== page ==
Sectors of the economy that are particularly vulnerable to a SARS-like virus epidemic that can be spread by human-to-human transmission are retail stores, restaurants, conferences, sporting events, tourism and commercial aviation,” he said.

Observers agree that tourism could be one of the hardest-hit industries, in part because of the millions of Chinese who usually travel now, during the Lunar New Year, and in part because China has grown so much in the last two decades that many neighboring nations depend on it for tourism.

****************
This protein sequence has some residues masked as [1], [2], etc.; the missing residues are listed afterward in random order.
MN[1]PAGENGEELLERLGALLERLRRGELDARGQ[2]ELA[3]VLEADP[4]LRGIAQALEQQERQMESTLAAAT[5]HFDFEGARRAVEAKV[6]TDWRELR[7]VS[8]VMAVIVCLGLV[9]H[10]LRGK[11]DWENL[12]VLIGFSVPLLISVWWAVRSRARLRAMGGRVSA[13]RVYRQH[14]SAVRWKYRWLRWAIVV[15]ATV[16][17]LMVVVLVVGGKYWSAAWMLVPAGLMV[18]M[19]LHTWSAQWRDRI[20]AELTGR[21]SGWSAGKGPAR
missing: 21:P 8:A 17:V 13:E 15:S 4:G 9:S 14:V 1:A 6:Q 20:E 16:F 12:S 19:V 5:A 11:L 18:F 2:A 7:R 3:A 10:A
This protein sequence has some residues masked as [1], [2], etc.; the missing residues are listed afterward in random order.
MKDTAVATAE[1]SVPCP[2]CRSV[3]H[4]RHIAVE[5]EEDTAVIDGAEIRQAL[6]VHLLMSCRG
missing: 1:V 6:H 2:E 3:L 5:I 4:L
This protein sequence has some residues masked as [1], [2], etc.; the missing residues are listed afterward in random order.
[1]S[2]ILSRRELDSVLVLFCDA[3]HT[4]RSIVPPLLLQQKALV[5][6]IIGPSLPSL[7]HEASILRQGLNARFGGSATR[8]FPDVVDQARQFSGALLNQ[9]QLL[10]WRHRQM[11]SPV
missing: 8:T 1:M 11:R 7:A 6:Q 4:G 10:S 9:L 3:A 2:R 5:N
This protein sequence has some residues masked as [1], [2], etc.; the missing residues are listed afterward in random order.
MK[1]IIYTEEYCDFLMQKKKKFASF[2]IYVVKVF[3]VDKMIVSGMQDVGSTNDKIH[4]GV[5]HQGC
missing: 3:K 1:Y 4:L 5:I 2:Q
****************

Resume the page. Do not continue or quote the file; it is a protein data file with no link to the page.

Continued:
That is only one of the economic differences between China today and the China of the SARS virus in 2003.

Coronavirus
The recent coronavirus outbreak originating from China to other countries including Singapore may impart some uncertainty to near-term business and consumer sentiments. VOA

China has since then become a member of the World Trade Organization and the second-biggest economy in the world. Its supply chain has become more integrated with the rest of the world than it has ever been, and it has become the biggest trading partner for many countries in the region.

The 2003 virus decreased China’s economic growth rate, but its effect was the same for Malaysia, Singapore, and Vietnam, Biswas said.

This time around Chinese tourism matters even more to Southeast Asia.